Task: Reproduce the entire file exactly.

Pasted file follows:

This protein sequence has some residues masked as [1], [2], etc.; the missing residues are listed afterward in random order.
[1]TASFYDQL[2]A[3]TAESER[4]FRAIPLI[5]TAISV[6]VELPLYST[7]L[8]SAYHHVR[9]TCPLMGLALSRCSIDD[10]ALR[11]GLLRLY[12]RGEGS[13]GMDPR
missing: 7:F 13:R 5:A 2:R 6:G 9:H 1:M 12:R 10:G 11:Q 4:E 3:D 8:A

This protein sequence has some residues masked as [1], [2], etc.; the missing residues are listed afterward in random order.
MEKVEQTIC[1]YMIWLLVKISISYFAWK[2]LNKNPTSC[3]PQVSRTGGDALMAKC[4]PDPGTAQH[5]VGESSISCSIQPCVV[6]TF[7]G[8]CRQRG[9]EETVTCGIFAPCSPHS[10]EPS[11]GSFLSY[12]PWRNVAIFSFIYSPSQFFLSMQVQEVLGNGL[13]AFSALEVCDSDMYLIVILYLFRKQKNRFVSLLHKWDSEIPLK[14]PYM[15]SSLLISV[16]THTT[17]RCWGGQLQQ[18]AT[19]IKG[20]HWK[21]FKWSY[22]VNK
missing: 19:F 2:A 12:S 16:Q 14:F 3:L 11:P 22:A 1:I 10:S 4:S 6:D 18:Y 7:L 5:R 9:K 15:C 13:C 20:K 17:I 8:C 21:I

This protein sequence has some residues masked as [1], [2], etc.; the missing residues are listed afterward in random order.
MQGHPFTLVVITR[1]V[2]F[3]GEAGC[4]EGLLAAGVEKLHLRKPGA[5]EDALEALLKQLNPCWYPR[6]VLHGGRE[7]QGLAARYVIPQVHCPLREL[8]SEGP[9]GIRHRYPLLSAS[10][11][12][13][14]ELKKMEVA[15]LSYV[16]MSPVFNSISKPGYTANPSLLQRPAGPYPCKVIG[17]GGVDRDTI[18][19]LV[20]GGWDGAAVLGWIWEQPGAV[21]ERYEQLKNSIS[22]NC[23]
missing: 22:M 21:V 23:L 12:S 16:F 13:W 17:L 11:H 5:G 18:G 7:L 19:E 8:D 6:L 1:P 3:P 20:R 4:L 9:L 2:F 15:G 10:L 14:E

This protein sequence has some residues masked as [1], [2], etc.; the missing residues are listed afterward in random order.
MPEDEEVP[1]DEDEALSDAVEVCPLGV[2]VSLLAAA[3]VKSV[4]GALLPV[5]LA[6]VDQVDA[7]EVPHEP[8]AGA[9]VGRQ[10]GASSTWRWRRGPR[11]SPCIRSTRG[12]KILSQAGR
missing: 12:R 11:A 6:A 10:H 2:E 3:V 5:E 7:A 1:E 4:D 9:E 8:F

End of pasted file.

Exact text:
This protein sequence has some residues masked as [1], [2], etc.; the missing residues are listed afterward in random order.
[1]TASFYDQL[2]A[3]TAESER[4]FRAIPLI[5]TAISV[6]VELPLYST[7]L[8]SAYHHVR[9]TCPLMGLALSRCSIDD[10]ALR[11]GLLRLY[12]RGEGS[13]GMDPR
missing: 7:F 13:R 5:A 2:R 6:G 9:H 1:M 12:R 10:G 11:Q 4:E 3:D 8:A

This protein sequence has some residues masked as [1], [2], etc.; the missing residues are listed afterward in random order.
MEKVEQTIC[1]YMIWLLVKISISYFAWK[2]LNKNPTSC[3]PQVSRTGGDALMAKC[4]PDPGTAQH[5]VGESSISCSIQPCVV[6]TF[7]G[8]CRQRG[9]EETVTCGIFAPCSPHS[10]EPS[11]GSFLSY[12]PWRNVAIFSFIYSPSQFFLSMQVQEVLGNGL[13]AFSALEVCDSDMYLIVILYLFRKQKNRFVSLLHKWDSEIPLK[14]PYM[15]SSLLISV[16]THTT[17]RCWGGQLQQ[18]AT[19]IKG[20]HWK[21]FKWSY[22]VNK
missing: 19:F 2:A 12:S 16:Q 14:F 3:L 11:P 22:A 1:I 10:S 4:S 6:D 18:Y 7:L 5:R 9:K 15:C 13:C 20:K 17:I 8:C 21:I

This protein sequence has some residues masked as [1], [2], etc.; the missing residues are listed afterward in random order.
MQGHPFTLVVITR[1]V[2]F[3]GEAGC[4]EGLLAAGVEKLHLRKPGA[5]EDALEALLKQLNPCWYPR[6]VLHGGRE[7]QGLAARYVIPQVHCPLREL[8]SEGP[9]GIRHRYPLLSAS[10][11][12][13][14]ELKKMEVA[15]LSYV[16]MSPVFNSISKPGYTANPSLLQRPAGPYPCKVIG[17]GGVDRDTI[18][19]LV[20]GGWDGAAVLGWIWEQPGAV[21]ERYEQLKNSIS[22]NC[23]
missing: 22:M 21:V 23:L 12:S 16:F 13:W 17:L 11:H 5:G 18:G 7:L 19:E 8:D 6:L 1:P 3:P 20:R 4:L 9:L 2:F 15:G 10:L 14:E

This protein sequence has some residues masked as [1], [2], etc.; the missing residues are listed afterward in random order.
MPEDEEVP[1]DEDEALSDAVEVCPLGV[2]VSLLAAA[3]VKSV[4]GALLPV[5]LA[6]VDQVDA[7]EVPHEP[8]AGA[9]VGRQ[10]GASSTWRWRRGPR[11]SPCIRSTRG[12]KILSQAGR
missing: 12:R 11:A 6:A 10:H 2:E 3:V 5:E 7:A 1:E 4:D 9:E 8:F